Wednesday, July 18, 2012

Matilda by Roald Dahl

cover of Matilda by Roald Dahl
There are many childhood classics that I somehow missed reading during my childhood. It’s easy to understand because I didn’t have anyone to help guide and nurture my reading. Of course, I have no problem with reading children’s books as an adult, so I am always quick to remedy the situation. Matilda is one of those books that I haven’t read. Yes, I saw and LOVED the movie, but I never thought of the book. Well, I saw the movie again a few weeks ago. I got the book from the library and started to read. Roald Dahl’s story is very heartwarming. Matilda is a little girl who really doesn’t fit into her family. She is very smart. Matilda loves to read. Her family loves to watch mindless television. Matilda doesn’t like it when her father or mother do things to demean her, so Matilda gets back by pulling pranks, like putting hair bleach in her father’s hair tonic and hiding a talking parrot in the chimney so her parents think the house is haunted. When Matilda goes to school, she meets a kindred spirit in Miss Honey, but she also meets her arch-enemy, Miss Trunchbull. Miss Honey realizes that Matilda is something special,and she tries to get others to see Matilda’s worth. Instead, Miss Honey runs into roadblocks. Matilda’s biggest problem is the Trunchbull, who terrorizes all the children. When the Trunchbull starts to terrorize the kids in Matilda’s class, Matilda finds out that she has the power to make a glass of water tip over with energy from her eyes. She tells Miss Honey about her powers, and Miss Honey tells Matilda how her mother’s sister cheated Miss Honey out of her home and money, and possibly even murdered her father. Well, Matilda practices her powers, and when the Trunchbull shows up to terrorize the class, Matilda is ready for her. The story has a great ending with Matilda and MIss Honey living happily ever after. It is such a heart warming story!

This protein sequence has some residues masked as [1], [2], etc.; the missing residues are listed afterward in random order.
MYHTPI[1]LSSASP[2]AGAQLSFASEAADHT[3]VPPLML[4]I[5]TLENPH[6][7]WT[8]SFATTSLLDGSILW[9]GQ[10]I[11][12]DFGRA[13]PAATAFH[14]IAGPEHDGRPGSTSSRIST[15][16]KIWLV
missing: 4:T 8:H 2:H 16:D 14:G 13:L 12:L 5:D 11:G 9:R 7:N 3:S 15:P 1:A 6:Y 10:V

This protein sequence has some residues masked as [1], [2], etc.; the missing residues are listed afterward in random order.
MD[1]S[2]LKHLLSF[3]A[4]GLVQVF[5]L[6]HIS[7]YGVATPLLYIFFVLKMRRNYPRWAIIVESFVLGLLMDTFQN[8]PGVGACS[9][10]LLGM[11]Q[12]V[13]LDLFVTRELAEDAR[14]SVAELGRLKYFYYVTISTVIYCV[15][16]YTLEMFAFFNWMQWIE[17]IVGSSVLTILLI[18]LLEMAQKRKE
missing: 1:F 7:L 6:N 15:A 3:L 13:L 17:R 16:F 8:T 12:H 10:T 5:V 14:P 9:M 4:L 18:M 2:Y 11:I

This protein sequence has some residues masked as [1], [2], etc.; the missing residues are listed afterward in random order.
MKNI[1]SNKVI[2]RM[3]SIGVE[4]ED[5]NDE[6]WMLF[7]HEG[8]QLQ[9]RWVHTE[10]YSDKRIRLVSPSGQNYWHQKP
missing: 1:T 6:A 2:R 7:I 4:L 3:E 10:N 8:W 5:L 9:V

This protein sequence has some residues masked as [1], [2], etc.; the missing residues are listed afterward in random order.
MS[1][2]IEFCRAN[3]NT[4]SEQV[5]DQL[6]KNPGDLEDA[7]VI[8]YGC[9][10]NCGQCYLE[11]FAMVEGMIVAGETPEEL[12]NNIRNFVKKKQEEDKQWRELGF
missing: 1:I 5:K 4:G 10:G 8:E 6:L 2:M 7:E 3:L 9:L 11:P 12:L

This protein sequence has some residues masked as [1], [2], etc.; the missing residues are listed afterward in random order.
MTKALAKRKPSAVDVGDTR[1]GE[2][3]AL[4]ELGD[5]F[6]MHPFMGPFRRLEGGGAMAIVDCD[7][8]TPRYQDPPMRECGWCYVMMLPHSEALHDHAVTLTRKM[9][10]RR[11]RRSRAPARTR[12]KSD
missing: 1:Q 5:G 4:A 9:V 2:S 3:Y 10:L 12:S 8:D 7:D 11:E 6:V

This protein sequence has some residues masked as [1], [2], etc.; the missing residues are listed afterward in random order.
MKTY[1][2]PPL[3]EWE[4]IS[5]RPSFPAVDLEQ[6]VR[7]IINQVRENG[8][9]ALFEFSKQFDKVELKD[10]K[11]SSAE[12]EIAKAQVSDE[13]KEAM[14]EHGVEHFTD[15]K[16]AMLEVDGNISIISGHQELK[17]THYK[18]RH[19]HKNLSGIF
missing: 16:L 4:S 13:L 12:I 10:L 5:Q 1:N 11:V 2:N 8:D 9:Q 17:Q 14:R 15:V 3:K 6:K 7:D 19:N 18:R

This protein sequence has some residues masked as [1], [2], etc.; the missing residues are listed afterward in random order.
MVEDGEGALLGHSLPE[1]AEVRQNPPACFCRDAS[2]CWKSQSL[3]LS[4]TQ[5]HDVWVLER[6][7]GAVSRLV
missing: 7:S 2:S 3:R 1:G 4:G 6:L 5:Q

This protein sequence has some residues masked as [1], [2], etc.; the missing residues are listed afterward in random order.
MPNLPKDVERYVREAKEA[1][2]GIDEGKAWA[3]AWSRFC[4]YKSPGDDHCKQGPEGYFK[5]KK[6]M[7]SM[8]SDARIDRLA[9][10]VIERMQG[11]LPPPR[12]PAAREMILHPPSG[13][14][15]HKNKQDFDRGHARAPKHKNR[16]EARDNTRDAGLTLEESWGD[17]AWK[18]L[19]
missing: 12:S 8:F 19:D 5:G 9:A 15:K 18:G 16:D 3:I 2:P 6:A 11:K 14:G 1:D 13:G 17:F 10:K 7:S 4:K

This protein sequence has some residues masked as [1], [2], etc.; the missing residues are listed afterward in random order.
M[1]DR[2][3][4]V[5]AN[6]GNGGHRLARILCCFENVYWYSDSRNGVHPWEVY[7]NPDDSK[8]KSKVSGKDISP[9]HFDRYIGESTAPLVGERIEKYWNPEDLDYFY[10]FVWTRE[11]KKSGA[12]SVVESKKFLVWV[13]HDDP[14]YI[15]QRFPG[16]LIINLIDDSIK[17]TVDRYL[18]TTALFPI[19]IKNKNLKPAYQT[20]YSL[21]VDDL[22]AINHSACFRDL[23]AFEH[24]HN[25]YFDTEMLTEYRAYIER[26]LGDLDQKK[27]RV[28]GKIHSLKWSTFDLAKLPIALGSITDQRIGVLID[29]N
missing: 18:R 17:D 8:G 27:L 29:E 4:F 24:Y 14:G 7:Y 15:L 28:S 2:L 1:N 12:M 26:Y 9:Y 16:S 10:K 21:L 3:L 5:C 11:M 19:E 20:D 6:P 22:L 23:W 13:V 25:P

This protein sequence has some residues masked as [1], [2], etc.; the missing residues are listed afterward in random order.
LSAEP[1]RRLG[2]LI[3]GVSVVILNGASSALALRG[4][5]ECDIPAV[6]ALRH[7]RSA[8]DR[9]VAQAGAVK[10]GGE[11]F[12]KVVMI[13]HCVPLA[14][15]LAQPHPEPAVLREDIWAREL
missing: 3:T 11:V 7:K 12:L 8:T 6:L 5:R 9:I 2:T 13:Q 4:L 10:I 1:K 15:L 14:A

I really loved reading the book, and I could see some of my childhood experiences in the book. My parents and brother did not read. They didn’t understand how I loved to read. The difference is that my parents took me to the library, and even though they didn’t understand it, they let me read. When I was six, my father gave me a dictionary so I could understand all the words inTom Sawyer. If you ever feel a bit down in the dumps, or needing some cheering up, I would strong recommend reading Matilda. Timeless, classic stories aren’t defined by the age of the reader; they are defined by the experience the reader gets from the story.

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